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Monday, December 15, 2014

Joy Carriers (Psalm 126)

Sunday, December 14, 2014 – 3rd Sunday of Advent

          “May our Homes be filled with Dancing.  May our streets be filled with joy.”  Jesus has come, salvation is offered to all who repent and turn to him.  He promises to return and invite all who are his to inhabit the Eternal Kingdom of Heaven as children of God.  Yes, dancing and joy; yes, that sounds right. 
We heard it when Tim and Laura lit the candle and read Isaiah 61:  I will greatly rejoice in the Lord; my whole being shall exult in my God.
Mary, the mother of Jesus: “My soul magnifies the Lord, and my spirit rejoices in God my Savior.
The Apostle Paul writing to the Thessalonians: Rejoice always, pray without ceasing, give thanks in all circumstances; for this is the will of God in Christ Jesus for you. 
Our songs, our scriptures, our reading, our ears – we are full of joy and we should be.  It is Jesus’ birthday.  We are reminded that we have been born again in Christ.  At Christmas we celebrate our birthday, our awakening to God, our receiving forgiveness, cleansing, and eternal life.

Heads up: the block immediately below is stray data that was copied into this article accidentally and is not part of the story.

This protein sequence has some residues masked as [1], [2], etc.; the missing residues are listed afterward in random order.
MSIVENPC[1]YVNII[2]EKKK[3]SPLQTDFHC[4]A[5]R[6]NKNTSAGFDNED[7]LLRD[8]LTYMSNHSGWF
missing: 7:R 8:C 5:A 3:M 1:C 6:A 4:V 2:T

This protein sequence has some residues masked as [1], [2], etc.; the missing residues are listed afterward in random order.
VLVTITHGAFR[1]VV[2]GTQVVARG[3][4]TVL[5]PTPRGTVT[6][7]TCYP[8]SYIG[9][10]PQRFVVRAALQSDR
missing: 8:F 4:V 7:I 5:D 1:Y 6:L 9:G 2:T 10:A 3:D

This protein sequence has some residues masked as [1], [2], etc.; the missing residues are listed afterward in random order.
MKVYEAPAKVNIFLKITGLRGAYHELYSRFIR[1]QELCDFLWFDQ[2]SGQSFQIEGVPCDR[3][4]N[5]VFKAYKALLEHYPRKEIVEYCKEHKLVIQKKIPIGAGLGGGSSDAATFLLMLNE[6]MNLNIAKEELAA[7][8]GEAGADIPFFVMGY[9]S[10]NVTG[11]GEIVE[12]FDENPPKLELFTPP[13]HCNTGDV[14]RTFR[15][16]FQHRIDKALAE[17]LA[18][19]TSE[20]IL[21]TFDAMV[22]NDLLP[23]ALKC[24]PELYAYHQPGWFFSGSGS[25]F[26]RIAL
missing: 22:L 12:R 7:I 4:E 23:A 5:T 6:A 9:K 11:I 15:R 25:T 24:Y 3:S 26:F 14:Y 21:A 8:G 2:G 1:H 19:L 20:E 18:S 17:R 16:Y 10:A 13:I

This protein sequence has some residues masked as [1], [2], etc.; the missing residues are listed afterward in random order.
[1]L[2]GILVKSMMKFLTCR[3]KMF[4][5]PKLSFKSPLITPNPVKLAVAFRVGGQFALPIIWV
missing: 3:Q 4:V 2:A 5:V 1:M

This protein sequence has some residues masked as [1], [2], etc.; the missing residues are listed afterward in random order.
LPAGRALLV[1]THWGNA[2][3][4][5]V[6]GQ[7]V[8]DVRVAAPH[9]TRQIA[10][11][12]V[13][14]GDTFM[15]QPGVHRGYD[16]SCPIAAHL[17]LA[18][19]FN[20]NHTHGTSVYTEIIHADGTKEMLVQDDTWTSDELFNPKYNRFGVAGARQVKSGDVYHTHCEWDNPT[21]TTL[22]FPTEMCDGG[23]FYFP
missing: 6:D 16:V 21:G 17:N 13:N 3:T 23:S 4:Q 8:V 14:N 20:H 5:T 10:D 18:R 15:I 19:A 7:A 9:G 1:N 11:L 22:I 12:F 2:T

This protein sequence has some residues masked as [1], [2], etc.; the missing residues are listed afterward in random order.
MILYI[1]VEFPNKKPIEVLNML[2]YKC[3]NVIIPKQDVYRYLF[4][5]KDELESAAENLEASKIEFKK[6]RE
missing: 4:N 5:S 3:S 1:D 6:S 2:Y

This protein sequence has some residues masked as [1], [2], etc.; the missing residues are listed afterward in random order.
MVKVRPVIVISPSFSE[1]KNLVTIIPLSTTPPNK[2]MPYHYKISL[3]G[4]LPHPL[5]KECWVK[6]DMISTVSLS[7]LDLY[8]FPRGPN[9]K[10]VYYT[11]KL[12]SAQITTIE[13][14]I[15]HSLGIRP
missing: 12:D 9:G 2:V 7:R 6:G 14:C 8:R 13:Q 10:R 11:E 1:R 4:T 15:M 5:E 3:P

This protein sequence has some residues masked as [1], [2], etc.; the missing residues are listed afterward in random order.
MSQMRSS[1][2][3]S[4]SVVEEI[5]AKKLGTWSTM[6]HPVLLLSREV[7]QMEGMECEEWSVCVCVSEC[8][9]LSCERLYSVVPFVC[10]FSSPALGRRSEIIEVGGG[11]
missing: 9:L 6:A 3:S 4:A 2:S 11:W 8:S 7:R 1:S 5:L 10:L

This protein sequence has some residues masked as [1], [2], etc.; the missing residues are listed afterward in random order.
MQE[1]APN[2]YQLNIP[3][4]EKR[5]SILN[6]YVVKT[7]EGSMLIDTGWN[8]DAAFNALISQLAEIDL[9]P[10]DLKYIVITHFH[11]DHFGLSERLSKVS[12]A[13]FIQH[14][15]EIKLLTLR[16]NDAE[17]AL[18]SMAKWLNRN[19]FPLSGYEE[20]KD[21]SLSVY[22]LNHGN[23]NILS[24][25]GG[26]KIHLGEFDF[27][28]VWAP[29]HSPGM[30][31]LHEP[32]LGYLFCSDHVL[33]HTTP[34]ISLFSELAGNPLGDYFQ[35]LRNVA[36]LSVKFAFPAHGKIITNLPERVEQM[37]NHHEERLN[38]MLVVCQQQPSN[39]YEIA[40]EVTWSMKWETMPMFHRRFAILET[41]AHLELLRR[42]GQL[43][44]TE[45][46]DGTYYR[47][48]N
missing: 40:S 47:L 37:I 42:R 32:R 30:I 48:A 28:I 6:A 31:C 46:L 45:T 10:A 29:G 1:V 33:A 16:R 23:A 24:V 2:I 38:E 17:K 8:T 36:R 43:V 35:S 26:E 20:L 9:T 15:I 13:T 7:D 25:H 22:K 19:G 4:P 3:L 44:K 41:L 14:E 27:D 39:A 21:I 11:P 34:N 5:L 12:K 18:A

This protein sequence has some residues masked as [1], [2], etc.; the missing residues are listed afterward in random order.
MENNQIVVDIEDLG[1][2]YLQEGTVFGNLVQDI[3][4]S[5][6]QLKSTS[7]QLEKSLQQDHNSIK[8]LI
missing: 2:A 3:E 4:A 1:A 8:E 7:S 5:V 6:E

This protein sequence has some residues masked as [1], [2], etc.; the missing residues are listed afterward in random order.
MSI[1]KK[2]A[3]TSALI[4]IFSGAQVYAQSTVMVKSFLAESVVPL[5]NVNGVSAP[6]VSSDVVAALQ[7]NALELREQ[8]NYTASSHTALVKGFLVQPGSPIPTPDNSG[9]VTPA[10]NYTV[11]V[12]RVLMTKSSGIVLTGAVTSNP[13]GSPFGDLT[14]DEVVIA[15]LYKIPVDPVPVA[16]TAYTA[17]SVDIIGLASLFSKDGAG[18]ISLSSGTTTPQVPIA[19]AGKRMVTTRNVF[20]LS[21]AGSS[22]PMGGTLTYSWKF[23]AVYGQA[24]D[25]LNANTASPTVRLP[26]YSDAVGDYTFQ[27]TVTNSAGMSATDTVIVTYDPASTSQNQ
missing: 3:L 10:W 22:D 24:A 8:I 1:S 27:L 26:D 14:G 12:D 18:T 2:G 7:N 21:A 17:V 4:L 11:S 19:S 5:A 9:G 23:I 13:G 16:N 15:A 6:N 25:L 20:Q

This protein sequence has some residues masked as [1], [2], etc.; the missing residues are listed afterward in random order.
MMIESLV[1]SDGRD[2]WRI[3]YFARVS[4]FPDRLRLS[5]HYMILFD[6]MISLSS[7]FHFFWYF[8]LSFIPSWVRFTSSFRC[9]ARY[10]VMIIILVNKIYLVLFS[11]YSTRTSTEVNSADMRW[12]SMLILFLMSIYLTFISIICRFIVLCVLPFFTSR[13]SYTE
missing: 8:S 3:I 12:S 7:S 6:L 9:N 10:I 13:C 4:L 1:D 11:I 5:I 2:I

Psalm 126 offers a beautiful expression of what we have in Christ.  We are who we are because he is who he is.  “Our mouth was filled with laughter, our tongue with shouts of joy.  May those who sow in tears reap with shouts of joy.  We were like those who dream.”  That last line calls to mind the prophet Joel (Joel 2:28).  You and I will dream.  We will see the Kingdom of God. 
The tension comes when we take our eyes off Christmas and the magic and wonder, the holiness and love, and we look around us. Reading Psalm 126 rubs against the hard edge when we step out of the warm soft light of worship into the biting winds of the world around us. 
We won’t let go joy.  We won’t.  We hold it, proclaim, live in it, and spread it because of Jesus.  However, we do this with eyes wide open.  We do this full of compassion which demands that we have empathy for people whose experience of life is different than our own.  That means we have to be joy carriers.  We have to carry joy to people who are having trouble seeing it right now.